8. Ask questions when information is missing or to gain clarification. People who are passive do not ask questions for fear of reprisals and what they may hear back. “What did you mean by that?” “What did you mean when you did ________________?” “What did you mean when you said ________________?”

9. Don’t wait for someone to do what you should be doing for you. What do you want?

10. Anything that you expect from others is something you must also expect from you. This means that you are forced to be in the position of honouring your own needs, values and boundaries. You also have to have your own personal security.

11. Speak up. Take a few deep breaths and then project your voice and speak. Let your opinions and ideas be known. Challenge (respectfully) and engage in discussion. Don’t shout (unless it’s appropriate) – switching to loud can be quite unnerving and may mess with your tone which may be misinterpreted.

12. Say why with brevity. If I have to ask someone to do something or to stop doing something, I ask politely with a neutral, polite tone and if needed, say why. “Can you please move your bins? When you leave them spread out all over our area, it blocks the exit and also has my children navigating your rubbish.” Don’t do long-winded explanations – it makes you look apologetic and guilty when you have no reason to be.

13. Make eye contact. My daughter attended confidence classes when she started school, and one of her early lessons was understanding that when speaking or being spoken to that she needed to make eye contact. Not making eye contact in adults is a ‘tell’ and around people who are passive-aggressive, aggressive and even assertive, they will work out that you are scared, in doubt, or just not very confident. Some of these people will decide that you’re not to be trusted. Looking people in the eye puts meaning behind what you’re communicating.

14. Make choices – don’t be swept up. Choose what you want to do don’t just be swept up in other people’s agendas. Is it what you want? Does it meet your needs? Does it reflect your values? If not, make a different choice.

15. Don’t hold yourself hostage. If you’ve got someone who you get trapped on the phone with or trapped in their moaning and critiques, get in charge of when they get in touch with you. Let it go to voicemail and call back when you’re ready and limit the time to 10-15 minutes. Have a reason prepared in advance and as the time is approaching, start to wrap up the call. Don’t apologise and get off the call quickly. If you’re face to face, nip off to the bathroom and compose yourself, organise to be called so that if you need an exit, you can be given one, or just leave. Once a conversation takes a turn down into someone regurgitating all of the problems on you (while of course, never listening to you) or it becomes unpleasant, or you’re physically affected, it is time to end the conversation swiftly. I’ve been doing it for seven years. I slip up occasionally but honestly, it is like a weight off. I do not feel guilty about it.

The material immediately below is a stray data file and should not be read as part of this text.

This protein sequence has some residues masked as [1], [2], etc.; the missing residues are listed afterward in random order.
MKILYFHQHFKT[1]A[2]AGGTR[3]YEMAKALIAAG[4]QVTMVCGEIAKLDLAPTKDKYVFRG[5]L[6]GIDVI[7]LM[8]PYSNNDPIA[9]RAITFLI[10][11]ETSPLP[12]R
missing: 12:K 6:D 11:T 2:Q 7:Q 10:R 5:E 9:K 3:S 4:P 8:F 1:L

16. If you were acting in the way that you would like to or you feel that you ‘should’ but don’t, what would that be? Yep, that’s likely to be assertive responses.

17. Anything that is simmering underneath that you keep returning to must be spoken about and dealt with. Otherwise, you will erupt. This is what passive people who don’t speak up end up doing – going to the extremes at times and being aggressive and then feeling bad and reverting to being passive.

18. Don’t press The Reset button and pretend like something didn’t happen and basically let someone pick up from where they think they left off, which is normally the point before whatever it is that you want to erase. Do ask questions, do get an explanation, do expect and look for proof of remorse and change.

19. Ask for what you want. Yes, speak up. If it’s not communicated through both consistent words and action, it’s not known. Don’t be vague, be specific and do not hint. Hinting is for surprise trips not needs and wants.

20. Avoid “You made me” when tackling anything tricky. It immediately puts people on the defensive and casts you as helpless.

21. Don’t agree to stuff immediately, especially if you need to give it some more thought. “I’ll get back to you ________” and let them know when. If they get funny with you, just say “If you need a decision now, it’s best to go with someone else.” Do not say yes unless you have given it due consideration. Don’t just say yes because you’re scared to say NO. Say yes because it’s what you want to say.

22. Keep a list of Get Out Of Stuck phrases. “Let me think about that”, “Sorry I can’t make it because I’ve got a prior engagement” (you’re meeting someone even if that person is you on a quiet night in).

23. Be clear on the terms. If you’ve got someone who keeps asking you to do something that you don’t want to, be firm in your next response. “Guys, I appreciate that you’re stuck this time, but after this, you will need to find a proper babysitter. I don’t mind helping out occasionally or in an emergency, but I cannot do it every week (or whenever) or each time you ask.” or “Sorry I can’t this time, but if you need me on the weekend of the 6th next month, then I’ll put it in my diary.” This offers an alternative but also ensures that they cannot expect you between now and the date that you’ve suggested.